France, personal, travel
Comments 3

How to cook Paella for 100 guests in one easy step: hire the local experts

We’re here in the Dordogne for a weekend of family, friends, fun, and the long-awaited 50th. Saturday evening was the big gathering, with long wooden tables and benches spread under the trees outside:

We hung fairy lights, tiny candles in jam jars, and foraged greenery from the woods and fields around us:

Someone even came up with a creative solution to that dangerous rusty farming implement right near where we’re sitting:

Spiky

The views completely sucked:

WheatView

It was a pleasant 22 degrees or so, and the sunset was as always stunning (such soft light here compared to Australia; I can’t describe it any other way than it looks like it’s been smudged or half rubbed out):

Sunset1

There was a mojito bar set up in the ruined BBQ area, plus trestle table bar inside with kegs of wine and champagne bottles. And then of course, everyone had to be fed. So the triumphant organization of this celebration peaked with the Paella King & Queen. We cleared a space in the centre of the Barn, and they just went for it:

The renegade vegetarian/vegan contingent made themselves an amazing quinoa salad, with roasted veg and marinated tofu, and of course there was fresh bread, olives, cherry tomatoes and pistachio nuts galore.

It was a magical evening. A truly global gathering of folk to celebrate the centre of a wheel of Love which is my cousin, her two daughters, their step dad, and the grand matriarch of the whole Australian family wing, my Aunt. My cousin’s brother (obviously also my cousin) bought a traditional genuine French peasant outfit at a local market the day before, so he was stomping around in that, bringing a touch of authenticity. People talked in French and English, a pigeon of both, plus that old helpful standby ‘gestures’, interpretation and charades.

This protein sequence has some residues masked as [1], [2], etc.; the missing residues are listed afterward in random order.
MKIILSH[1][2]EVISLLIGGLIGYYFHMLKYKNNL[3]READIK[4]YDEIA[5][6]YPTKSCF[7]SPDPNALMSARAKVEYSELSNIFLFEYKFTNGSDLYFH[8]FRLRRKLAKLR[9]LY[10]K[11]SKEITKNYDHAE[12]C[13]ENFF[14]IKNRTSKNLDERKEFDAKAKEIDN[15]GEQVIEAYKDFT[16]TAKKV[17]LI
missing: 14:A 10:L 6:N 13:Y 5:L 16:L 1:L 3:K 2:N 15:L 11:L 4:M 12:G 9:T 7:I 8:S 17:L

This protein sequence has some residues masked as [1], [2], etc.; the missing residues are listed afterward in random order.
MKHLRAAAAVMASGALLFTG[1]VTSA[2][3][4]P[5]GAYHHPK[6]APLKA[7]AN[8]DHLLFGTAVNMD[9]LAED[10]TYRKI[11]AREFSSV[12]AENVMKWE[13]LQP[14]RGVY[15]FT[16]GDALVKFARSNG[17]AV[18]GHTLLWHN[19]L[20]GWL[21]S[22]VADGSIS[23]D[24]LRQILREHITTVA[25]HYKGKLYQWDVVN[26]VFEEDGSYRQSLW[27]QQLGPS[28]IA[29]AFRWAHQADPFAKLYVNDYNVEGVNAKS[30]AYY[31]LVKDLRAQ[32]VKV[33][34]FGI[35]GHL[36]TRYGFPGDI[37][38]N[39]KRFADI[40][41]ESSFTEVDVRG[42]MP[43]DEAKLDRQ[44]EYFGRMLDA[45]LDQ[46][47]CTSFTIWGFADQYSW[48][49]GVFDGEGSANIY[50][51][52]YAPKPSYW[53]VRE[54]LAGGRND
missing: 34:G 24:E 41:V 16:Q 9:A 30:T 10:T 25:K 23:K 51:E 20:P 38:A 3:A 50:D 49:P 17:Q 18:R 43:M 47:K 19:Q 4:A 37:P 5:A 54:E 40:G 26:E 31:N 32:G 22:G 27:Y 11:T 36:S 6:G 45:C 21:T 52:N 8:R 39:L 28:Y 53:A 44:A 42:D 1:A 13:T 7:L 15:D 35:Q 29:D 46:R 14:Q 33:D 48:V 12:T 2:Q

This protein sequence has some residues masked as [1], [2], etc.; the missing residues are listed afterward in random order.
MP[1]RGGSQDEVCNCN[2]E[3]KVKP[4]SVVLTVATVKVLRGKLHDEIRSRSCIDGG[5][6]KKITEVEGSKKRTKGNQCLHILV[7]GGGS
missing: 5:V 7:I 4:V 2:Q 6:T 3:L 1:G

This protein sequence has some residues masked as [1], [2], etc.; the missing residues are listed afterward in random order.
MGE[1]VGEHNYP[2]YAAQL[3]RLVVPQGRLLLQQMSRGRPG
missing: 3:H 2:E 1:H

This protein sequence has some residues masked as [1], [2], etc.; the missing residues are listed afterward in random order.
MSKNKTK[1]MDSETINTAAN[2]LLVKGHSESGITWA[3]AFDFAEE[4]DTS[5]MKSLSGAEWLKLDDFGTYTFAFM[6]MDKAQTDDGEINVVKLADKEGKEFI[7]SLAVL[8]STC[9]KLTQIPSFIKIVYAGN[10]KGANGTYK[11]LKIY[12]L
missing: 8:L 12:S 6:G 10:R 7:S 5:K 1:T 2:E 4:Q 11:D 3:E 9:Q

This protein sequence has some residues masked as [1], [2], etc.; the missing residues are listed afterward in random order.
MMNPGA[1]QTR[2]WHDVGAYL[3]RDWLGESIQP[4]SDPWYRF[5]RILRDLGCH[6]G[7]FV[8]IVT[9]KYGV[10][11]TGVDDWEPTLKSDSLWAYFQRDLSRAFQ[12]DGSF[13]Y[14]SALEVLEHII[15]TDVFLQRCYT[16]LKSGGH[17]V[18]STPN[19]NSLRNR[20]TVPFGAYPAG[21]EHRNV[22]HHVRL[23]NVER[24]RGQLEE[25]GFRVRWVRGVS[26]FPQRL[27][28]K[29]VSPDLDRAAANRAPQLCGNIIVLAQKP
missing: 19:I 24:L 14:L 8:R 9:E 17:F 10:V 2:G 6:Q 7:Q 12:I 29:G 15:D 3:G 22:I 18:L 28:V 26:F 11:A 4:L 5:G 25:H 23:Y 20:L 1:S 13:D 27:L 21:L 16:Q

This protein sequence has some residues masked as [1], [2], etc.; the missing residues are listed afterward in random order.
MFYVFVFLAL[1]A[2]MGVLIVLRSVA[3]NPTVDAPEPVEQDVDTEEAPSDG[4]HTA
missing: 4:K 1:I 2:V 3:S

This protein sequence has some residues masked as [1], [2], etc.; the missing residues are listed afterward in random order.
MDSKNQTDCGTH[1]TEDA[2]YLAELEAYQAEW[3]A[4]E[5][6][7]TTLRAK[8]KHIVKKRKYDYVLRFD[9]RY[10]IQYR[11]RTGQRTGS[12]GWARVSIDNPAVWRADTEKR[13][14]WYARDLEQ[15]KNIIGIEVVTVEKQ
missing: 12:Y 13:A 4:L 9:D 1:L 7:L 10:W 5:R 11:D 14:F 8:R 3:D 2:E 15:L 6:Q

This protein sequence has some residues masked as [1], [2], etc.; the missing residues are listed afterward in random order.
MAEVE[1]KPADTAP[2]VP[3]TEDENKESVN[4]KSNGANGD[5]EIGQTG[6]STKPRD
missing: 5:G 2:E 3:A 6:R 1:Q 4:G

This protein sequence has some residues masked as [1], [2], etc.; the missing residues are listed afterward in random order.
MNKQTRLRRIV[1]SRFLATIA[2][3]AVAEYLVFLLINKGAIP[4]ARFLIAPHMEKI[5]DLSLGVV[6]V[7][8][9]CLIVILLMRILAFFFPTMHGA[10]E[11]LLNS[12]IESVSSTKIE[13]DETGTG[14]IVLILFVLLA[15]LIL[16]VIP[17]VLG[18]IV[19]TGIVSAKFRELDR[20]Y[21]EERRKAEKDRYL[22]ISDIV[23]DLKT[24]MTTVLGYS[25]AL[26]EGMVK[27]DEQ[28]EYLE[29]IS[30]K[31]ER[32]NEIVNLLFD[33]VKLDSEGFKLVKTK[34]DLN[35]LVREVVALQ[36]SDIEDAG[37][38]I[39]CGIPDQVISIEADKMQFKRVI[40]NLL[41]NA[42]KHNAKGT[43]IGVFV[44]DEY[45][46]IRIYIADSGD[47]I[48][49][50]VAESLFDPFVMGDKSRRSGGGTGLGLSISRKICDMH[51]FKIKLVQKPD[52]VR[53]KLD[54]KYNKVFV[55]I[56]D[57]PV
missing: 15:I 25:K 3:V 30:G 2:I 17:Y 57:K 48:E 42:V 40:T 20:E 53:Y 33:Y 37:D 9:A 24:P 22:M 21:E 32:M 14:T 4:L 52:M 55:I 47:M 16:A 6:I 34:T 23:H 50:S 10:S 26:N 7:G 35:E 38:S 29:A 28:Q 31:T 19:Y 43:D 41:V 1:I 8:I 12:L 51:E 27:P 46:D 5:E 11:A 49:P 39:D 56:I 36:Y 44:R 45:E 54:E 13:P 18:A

There was a singer and guitar accompaniment, then after copious amounts of baked peaches, apricots, fresh cream and French tarts, I launched my disco playlist to great appreciation, and a couple of hours of dancing went down. Some of us went to bed at 2, others at 5, and some young folk stayed up till 7am, talking & tidying all the glasses ready for washing up.

FANTASTIC 50TH. It felt like a stream of scenes from a groovy arthouse film, as interesting characters drifted in and out of centre spotlight.

Now we face a series of departures, as people travel back to their normal lives in various countries; I have another week here, and am looking forward to the relaxing wind down of less than 35 people at each meal… Abundance is divine, yet also takes a bit of work! I’m so grateful for this incredible opportunity, and feel full up of love for my crazy, colourful, caring and quirky extended family ❤

EveningTables

 

 

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